Sorgir - Skálmöld

Take it ever right to speed?

Skálmöld seems to have concentrated on the writing and the technique, which has several improvements on the Sorgir. The results are clear, but there are other areas that have been neglected. When the members this time have achieved results with their style and sangopbygning, there are unfortunately a weakened production. Therefore, when Sorgir still not up on a higher character than Vögguvísur Yggdrasils, although a combination of the two albums forces might easily have landed in the icelandic heavy band higher on the scale.

Hedningehegn with a good tune

Skálmöld plays hedningehegn a la berserk spicy with lots of folkemusikmelodi. The band has gradually become a part of the album experience, all of which have previously been reviewed on You must rely on the reviews, the plates dropped in quality in the course of the seven years, the band has so far released material. If you listen to the plates separately, you can, however, rebut this. Production quality has risen, style has become more real. Perhaps this is due to the slowing karakterpoint just that the hypen is slowed, and the potential begyndelsesvis so as to be larger than when it is unfolded. The music on the recent Sorgir has hardly changed much since I, the undersigned, notified the band's fifth plate Vögguvísur Yggdrasils. Femmeren triggered six skulls, which were an expression of a solid instrumental base and an exciting concept, however, non-renewal and had a fundamental problem with vokalens uniformity. Little has the brave icelanders lifted since then.

Working with the vocals

Let us take the good news first: Skálmöld have been better to vary the vocals and its interplay with the melodies. In several of the songs on the Sorgir used the vocals to put the extra push in the riffs and rhythms instead of as in the past to feel like an awkward extra layers. On the "Brúnin" based instruments f.ex. well, up to the rancid versvokal, who only gets to sing a few monotonous stanzas, before the song moves ahead with a screamteknik, which provides some much needed variation. A long and successful instrumentalpassage with subsequent stemningssættende choral singing creates the perfect balance between vokaltyperne. However, there are still songs, where you when to be tired of the single-minded cry from the frontman. When the melodies are strong enough to carry the numbers as on the "Sverðið", the singer's unchanged tone of voice work, but many of the songs would benefit from a little melody in the vocals. Either that, or even more variation between sangteknikkerne.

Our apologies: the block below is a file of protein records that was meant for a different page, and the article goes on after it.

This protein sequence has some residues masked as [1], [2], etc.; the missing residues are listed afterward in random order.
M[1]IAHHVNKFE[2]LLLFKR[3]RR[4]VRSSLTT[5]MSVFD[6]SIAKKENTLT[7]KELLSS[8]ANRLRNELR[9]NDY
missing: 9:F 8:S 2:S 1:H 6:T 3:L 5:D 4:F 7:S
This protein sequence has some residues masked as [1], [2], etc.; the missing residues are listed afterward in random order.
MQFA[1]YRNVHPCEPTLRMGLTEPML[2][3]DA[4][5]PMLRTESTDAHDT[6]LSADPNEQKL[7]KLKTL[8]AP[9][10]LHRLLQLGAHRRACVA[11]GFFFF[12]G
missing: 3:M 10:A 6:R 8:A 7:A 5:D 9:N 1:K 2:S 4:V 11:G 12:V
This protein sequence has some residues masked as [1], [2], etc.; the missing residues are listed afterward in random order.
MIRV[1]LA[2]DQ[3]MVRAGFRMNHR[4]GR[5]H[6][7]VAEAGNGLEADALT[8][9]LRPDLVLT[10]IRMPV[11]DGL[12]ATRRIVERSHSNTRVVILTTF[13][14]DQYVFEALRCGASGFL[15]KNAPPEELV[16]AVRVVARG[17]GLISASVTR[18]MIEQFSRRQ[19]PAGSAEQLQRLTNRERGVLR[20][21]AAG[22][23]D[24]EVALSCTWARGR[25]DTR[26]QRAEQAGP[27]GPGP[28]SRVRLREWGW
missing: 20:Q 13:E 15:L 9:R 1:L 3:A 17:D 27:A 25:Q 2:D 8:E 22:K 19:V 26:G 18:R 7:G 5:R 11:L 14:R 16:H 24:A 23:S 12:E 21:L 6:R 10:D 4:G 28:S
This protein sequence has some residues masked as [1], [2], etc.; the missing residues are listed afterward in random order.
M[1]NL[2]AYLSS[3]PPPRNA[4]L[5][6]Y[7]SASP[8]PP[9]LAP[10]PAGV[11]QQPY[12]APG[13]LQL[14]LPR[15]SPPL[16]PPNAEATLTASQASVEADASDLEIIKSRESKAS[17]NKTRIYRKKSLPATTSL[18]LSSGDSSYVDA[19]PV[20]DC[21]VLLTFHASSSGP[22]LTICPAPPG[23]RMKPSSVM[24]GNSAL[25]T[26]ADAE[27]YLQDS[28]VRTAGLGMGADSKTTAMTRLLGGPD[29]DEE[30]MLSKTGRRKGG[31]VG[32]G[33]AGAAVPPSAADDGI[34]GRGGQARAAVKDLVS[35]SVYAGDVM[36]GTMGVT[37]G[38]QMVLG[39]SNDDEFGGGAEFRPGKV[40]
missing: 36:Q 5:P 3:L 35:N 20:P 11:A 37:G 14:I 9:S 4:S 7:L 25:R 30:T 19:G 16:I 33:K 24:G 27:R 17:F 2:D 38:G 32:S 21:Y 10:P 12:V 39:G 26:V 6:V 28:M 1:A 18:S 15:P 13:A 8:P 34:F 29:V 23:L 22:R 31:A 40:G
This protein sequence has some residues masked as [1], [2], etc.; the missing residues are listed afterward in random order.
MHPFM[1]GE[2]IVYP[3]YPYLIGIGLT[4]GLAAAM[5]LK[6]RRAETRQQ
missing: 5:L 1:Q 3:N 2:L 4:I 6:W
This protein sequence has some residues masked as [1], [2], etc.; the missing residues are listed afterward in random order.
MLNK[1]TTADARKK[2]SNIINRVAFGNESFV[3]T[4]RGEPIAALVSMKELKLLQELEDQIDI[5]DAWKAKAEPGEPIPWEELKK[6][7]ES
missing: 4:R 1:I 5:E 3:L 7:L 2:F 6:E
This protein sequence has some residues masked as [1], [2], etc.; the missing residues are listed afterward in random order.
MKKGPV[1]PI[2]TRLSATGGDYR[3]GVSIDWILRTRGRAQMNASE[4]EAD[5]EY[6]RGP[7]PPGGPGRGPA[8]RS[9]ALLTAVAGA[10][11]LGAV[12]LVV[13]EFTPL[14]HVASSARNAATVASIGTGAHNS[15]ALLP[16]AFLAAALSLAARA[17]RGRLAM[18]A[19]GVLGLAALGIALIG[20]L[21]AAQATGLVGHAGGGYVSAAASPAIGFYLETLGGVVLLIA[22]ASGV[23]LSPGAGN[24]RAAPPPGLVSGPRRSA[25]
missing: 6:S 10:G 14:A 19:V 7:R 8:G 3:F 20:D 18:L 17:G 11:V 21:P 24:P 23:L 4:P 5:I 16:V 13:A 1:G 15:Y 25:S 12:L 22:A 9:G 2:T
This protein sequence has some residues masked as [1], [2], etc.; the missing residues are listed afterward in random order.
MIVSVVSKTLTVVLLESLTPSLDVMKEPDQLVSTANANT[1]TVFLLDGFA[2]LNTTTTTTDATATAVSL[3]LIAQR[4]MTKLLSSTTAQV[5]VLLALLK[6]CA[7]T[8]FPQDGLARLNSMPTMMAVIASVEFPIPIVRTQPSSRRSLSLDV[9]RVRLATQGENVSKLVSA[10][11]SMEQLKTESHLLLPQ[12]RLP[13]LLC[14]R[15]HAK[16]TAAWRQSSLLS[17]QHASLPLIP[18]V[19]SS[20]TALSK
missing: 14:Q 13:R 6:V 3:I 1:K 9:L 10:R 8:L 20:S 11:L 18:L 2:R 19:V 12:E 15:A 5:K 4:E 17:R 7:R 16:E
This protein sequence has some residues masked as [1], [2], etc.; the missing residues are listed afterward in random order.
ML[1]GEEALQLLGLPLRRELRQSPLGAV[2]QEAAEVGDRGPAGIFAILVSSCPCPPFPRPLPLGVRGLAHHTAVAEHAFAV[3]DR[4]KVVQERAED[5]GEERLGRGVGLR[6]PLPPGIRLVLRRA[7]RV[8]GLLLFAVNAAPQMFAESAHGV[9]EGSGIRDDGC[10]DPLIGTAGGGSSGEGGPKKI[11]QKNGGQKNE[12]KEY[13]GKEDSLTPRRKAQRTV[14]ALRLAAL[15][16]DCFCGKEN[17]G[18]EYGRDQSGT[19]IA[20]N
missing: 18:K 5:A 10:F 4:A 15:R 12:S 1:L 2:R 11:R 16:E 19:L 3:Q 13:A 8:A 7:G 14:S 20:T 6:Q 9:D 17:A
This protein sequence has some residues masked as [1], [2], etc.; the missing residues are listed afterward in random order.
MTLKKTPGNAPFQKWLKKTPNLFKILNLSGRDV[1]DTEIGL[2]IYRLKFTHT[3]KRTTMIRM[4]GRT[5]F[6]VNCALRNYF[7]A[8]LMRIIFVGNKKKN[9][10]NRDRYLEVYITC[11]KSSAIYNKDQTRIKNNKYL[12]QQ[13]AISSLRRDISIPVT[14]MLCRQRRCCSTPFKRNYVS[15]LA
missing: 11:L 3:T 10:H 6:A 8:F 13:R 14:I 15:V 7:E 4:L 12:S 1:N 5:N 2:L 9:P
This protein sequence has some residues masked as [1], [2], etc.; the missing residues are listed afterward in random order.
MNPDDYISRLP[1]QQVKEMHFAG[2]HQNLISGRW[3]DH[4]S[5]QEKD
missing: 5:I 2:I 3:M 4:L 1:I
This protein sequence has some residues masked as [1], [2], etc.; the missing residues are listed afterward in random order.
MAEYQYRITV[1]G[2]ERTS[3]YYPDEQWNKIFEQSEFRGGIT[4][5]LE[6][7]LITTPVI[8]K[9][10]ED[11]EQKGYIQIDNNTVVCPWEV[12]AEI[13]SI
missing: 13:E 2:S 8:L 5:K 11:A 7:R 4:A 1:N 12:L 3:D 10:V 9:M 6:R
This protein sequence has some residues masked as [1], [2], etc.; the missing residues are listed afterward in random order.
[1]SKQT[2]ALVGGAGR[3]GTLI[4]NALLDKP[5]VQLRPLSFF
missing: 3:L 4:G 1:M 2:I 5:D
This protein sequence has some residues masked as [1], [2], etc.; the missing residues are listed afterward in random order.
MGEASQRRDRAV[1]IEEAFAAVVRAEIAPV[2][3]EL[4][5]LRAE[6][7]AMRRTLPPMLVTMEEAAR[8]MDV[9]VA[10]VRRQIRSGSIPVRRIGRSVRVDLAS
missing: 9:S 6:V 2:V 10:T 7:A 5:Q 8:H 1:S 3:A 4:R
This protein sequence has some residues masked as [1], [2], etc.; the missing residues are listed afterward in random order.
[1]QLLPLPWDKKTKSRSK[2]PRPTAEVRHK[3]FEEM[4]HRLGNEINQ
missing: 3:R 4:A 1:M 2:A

Unfortunately for Sorgir is production quality a little lower than on the Vögguvísur Yggdrasils. The sound is a little more scratchy and not quite as well balanced. Distortionen on the guitars is not quite as smooth as in the past, and there is no bottom in the drums and bass. A shame when the writing is at least as interesting as on the last album.

In particular, the two previously mentioned "Sverðið" and "Brúnin", as well as the evocative "Móri" is well-written compositions, which balances Skálmölds grundingredienser on the very successful show. In contrast to the not so gripping midternumre on the plate, the three mentioned numbers good variation with different techniques and multiple melodies that all fit together and gives the listener something to come after.

The album concludes with the almost instrumental "Mara", which contains many good tunes. Generally, it is the fat number, but some of the melodies feel a little pasted – as homeless people pieces that could not find space elsewhere and therefore been moved into this number. Bonusnummeret "Höndin sem veggina klórar" is Sorgirs final goodbye and is a very good bid on a småmelankolsk afrundingsnummer.

>> Check the songs and lyrics here